The Genesis G70 Shooting Brake is a more practical wagon-bodied version of the facelifted G70 sedan revealed last year.
It’s also a glorious-looking thing, and it promises to add some extra interior space to the G70’s talents while boasting the eye-catching silhouette of a rakish wagon/hatchback.
Due in Australia before the end of 2021 with pricing and specifications already announced for the single-variant range, we leapt at the chance to try this gorgeous car in the UK before we could get our hands on one Down Under.
The 2022 Genesis G70 Shooting Brake starts at $79,000 plus on-road costs – around $2000 more than an equivalent G70 Sedan.
Unlike its sedan sibling, the G70 Shooting Brake is offered with one trim level and one engine, essentially making it equivalent to the G70 2.0T with Luxury Package.
- Audi A4 Avant 45 TFSI quattro S line: $73,300
- BMW 330i Touring: $80,971
- Skoda Superb 206TSI Sportline: $67,990 D/A
- Volkswagen Arteon 206TSI R-Line Shooting Brake: $70,740
All prices exclude on-road costs unless specified (D/A)
G70 Shooting Brake highlights:
- 10.25-inch touchscreen infotainment system
- Satellite navigation
- Wired Android Auto and Apple CarPlay
- 12.3-inch digital instrument cluster
- Automatic high-beam
- Intelligent Front-Lighting System
- Limited-slip differential
- 19-inch alloy wheels in Michelin Pilot Sport 4 tyres
- 15-speaker Lexicon sound system
- Heated and ventilated front seats
- Heated steering wheel
- Heated rear seats
- 16-way power driver’s seat with memory
- 12-way power passenger seat
- Nappa leather upholstery
- Geometric patterned aluminium trim inserts
- Power tailgate
- Electrochromatic rear-view mirrors
- Rain-sensing wipers
- Keyless entry and start
- Wireless phone charger
The Sport Line package ($NCO) adds:
- Unique 19-inch alloy wheels
- ‘Sport’ grille
- Dark chrome exterior highlights
- Metal pedals
- Swirl patterned aluminium trim inserts
- ‘Sport’ quilted upholstery
The 2022 Genesis G70 Shooting Brake has yet to be evaluated by ANCAP or Euro NCAP, but the G70 sedan received a five-star rating from ANCAP.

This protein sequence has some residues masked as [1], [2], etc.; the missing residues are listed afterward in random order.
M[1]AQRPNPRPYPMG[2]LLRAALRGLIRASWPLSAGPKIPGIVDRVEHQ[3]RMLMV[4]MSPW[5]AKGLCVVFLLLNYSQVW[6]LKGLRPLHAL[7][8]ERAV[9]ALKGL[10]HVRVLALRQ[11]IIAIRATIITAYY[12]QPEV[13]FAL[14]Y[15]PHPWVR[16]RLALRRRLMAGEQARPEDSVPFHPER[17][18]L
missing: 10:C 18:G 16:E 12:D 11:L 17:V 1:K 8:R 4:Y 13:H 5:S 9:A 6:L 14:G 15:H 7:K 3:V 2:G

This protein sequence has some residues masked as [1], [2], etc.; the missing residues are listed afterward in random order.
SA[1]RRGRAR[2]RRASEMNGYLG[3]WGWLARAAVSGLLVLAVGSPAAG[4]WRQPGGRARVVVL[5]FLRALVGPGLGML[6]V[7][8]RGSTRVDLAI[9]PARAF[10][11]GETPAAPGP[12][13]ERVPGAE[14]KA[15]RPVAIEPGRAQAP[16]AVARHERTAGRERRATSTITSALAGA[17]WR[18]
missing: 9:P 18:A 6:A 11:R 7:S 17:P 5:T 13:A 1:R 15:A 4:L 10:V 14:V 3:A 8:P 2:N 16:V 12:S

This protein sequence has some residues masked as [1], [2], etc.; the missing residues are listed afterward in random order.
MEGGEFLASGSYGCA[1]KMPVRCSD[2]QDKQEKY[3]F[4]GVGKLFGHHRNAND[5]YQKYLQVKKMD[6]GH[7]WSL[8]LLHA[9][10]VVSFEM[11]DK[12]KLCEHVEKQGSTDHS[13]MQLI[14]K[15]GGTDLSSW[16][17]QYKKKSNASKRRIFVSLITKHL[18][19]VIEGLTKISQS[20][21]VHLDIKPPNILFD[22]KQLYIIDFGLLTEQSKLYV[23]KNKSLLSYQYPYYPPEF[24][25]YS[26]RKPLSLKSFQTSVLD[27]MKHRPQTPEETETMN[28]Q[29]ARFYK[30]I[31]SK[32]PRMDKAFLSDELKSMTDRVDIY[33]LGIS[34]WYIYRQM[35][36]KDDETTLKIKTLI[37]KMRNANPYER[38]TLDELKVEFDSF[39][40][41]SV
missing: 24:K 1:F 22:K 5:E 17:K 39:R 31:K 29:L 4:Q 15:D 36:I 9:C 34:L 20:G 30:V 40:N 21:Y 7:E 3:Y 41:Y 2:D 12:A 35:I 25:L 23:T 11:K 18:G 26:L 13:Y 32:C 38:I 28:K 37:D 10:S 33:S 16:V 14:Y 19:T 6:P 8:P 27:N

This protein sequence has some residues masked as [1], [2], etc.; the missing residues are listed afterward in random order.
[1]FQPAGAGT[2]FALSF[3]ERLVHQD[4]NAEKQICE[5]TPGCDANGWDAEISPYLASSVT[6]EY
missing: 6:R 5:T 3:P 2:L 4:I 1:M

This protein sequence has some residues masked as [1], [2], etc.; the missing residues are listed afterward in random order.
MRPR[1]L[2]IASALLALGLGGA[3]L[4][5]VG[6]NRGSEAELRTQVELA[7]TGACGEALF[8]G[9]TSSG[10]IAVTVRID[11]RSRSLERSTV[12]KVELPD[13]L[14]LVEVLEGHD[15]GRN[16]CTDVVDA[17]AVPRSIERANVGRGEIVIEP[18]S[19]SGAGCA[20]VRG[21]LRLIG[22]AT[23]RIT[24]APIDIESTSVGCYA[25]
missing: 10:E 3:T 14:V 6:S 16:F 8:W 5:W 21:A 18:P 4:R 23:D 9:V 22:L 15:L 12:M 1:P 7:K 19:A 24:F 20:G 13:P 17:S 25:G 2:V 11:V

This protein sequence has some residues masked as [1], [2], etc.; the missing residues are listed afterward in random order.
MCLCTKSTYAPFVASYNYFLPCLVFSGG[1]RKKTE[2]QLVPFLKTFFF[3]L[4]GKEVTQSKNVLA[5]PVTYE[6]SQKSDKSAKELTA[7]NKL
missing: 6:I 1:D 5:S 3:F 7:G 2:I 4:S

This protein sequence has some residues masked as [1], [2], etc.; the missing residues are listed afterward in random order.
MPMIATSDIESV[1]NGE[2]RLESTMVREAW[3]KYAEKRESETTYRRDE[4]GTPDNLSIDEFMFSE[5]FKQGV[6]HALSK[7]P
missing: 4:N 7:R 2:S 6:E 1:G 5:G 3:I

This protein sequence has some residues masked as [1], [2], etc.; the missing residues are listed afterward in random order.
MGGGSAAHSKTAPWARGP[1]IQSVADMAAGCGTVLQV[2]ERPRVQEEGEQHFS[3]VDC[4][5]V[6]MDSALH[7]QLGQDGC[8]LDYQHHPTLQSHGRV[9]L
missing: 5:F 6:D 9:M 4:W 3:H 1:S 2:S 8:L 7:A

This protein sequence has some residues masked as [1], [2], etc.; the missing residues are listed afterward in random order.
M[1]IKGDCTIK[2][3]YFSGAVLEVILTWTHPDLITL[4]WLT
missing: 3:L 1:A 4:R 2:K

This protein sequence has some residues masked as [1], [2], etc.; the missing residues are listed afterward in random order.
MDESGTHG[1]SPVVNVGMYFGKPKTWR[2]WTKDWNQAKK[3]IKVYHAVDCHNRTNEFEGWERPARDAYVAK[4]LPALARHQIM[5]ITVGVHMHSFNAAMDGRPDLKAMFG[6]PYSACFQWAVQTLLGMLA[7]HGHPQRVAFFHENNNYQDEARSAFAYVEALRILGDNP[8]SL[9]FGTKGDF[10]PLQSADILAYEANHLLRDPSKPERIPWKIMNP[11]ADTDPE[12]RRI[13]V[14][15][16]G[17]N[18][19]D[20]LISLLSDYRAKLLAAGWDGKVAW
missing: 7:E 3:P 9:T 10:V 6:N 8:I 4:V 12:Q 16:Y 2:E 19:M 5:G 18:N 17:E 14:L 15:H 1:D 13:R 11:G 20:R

There’s no official word on what Australian Shooting Brakes might come with, but it’s expected to have similar equipment to the sedan, which comes standard with the following safety equipment:
- 10 airbags
- AEB with pedestrian/cyclist detection and junction assist
- Blind-spot assist
- Blind Spot View Monitor (cameras)
- Rear cross-traffic assist
- Lane-keep assist
- Lane Following Assist (lane centring)
- Adaptive cruise control with stop/go
- Rear occupant alert
- Safe exit warning
- Surround-view cameras
- Front/rear parking sensors
- Reversing guide light
In many ways, the Shooting Brake feels much the same as the sedan inside. That means it’s every inch the premium wagon, with lovely soft leather and comfortable seats, as well as some Bentley-esque styling features.
Unlike so many models on sale today, Genesis has kept the physical switchgear, rather than shuffling functions into an unfathomable touchscreen.
That’s particularly good news because the G70’s 10.25-inch touchscreen is probably the weakest part of the interior.
It feels a little clunky and sluggish at times, and although the display is relatively clear and easy to navigate, the overall feel is a little old-school compared with the more modern systems in the GV70 SUV and G80 sedan. Those screens just feel slicker and more responsive to inputs.
Although some of the switchgear looks slightly cheap and plasticky – we’re looking at those on the steering wheel in particular – they feel robust and tactile, with smooth actions and just the right level of resistance.
That’s the case all around the cabin, with plenty of classy materials that appear to be meticulously engineered and precisely bolted together, but the occasional sub-standard plastic panel appears to have snuck in below knee level. That said, the same accusation could be levelled at some Audis these days.
Generally speaking, the cabin is wonderfully comfortable for those in the front, but it has less appeal for those who choose to sit in the back seats.
Models with dark roof lining feel quite claustrophobic back there, with the swooping roof line necessitating relatively small windows. And the overall space in there isn’t that impressive, with barely adequate legroom and limited headroom.